So there you have it. This patent isn't Oracle's road to riches, as far as damages are concerned, as Mark explained in this article, even if Oracle can prove infringement.

Update 3: Our reporter, Mary Hodder, has now filed her report:

Phase II, 4/8/12

Before the Jury Enters:

Oracle added these exhibits:

77, 79, 81, 82, 83, 85 93, 286, 663, 2746, 2749, 2756, 2775 2776, 89, 90, 91, 82, 94, 87, 388, 662

Google agreed to add these exhibits, 310, 426, in exchange not to have Oracle call Eric Schmidt for Phase II.

Google added these into evidence:
2460, 2462, 2464, 2929, 2955, 2956, 3469, 2072

Google had a disagreement with Mr. Jacobs' (Oracle) slide from his opening the day before:
that slide of the 104 patent said in version 1:
"patent office approved" which it was, 3 times, but currently the PTO says it's in the process of being rejected so then when asked, Oracle changed the slide to:
"thoroughly examined".

Google thinks that Oracle shouldn't be able to say the patent "was approved three times" when Google can't say the patent was rejected the 4th time. The judge said that since validity was not an issue for trial, this was quibbling, and he heard them, but then moved on.

Before the jury was brought in the judge mentioned a blog that noted the "mashing of teeth" but corrected it to the "gnashing of teeth" which is a Biblical reference.

Judge Instructions to Jury:

With the jury present, the judge mentioned patent 520, claim 1, which has 5 limitations in the patent. In order to find infringement, there must be 5 of 5 violations by Google of the patent or "accused method."

Google concedes 4 of 5 and so the fight is over 1 of the limitations.

#20 is asserted with the 1st limitation in play or "dependent."
#18 is independent.

Google's opening statement for Phase II: There will be no celebrity witnesses, just engineers to talk about the "Dalvik virtual machine" and whether this violates the one limitation in question.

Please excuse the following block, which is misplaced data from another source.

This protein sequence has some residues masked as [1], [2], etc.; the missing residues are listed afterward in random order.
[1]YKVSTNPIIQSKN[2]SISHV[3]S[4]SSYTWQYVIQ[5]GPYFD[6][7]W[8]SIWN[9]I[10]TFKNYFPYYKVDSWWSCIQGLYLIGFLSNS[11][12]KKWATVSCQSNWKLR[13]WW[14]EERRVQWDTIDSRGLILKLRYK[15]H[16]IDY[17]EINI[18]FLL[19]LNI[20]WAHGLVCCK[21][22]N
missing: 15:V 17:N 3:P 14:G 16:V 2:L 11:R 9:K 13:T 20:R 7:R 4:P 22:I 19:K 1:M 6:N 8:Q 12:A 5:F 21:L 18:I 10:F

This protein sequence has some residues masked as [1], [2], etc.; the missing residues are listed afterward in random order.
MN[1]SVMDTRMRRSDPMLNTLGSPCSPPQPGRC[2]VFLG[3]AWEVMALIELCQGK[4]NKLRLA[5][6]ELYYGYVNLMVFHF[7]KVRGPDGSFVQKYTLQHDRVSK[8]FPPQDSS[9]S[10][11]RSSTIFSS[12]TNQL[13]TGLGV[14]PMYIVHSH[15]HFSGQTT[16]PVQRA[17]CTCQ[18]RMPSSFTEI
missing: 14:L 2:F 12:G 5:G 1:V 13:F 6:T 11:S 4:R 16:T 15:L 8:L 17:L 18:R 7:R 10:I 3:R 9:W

The main arguments Google asserts are:

1. The patent in question was never about smartphones. The patent in question was about Sun desktops and was not about Virtual Machines.

2. Android doesn't use patent stuff or virtual machines, and was developed between 2005-08.

3. This Android work is different than the Sun patent work.

4. There is no evidence that Google engineers were aware of '104 or '520.

5. Oracle didnt' complain until July 2010 -- 2 years after Android came out.

6. After Ellison failed to enter then smartphone marketplace, then Oracle went after Android.

7. Google made fundamentally different decisions developing Android.

8. Google independently developed Android.

9. Android uses "virtual machine," specifically the Dalvik VM.

10. Code making up Dalvik created between 2006 and 2007.

11. Java virtual machine was developed by Sun/Oracle.

12. Android == Android virtual machine.

13. Per an Oracle engineer: "Android is not based on the Java ME."

14. Oracle engineer and experts concede that source code works differently in Jave ME and Android ME.

15. Code is developed and compiled and used in these ways:

Source code -> Compiler -> Object Code -> OS
Virtual machines allow for this:
Source code -> Compiler -> bytecode
Virtual Machines were created in the 1960s so that bytecode could be used virtually.

Android does it this way (with their own compiler):

Source code -> compiler -> bytecode -> DX tool turns bytecode into Dalvik executable
Note: The Java Language Compiler is free.

Then Dexopt sends apps to the Android phone -> puts into memory Dexcode -> app
-> Dalvik VM runs apps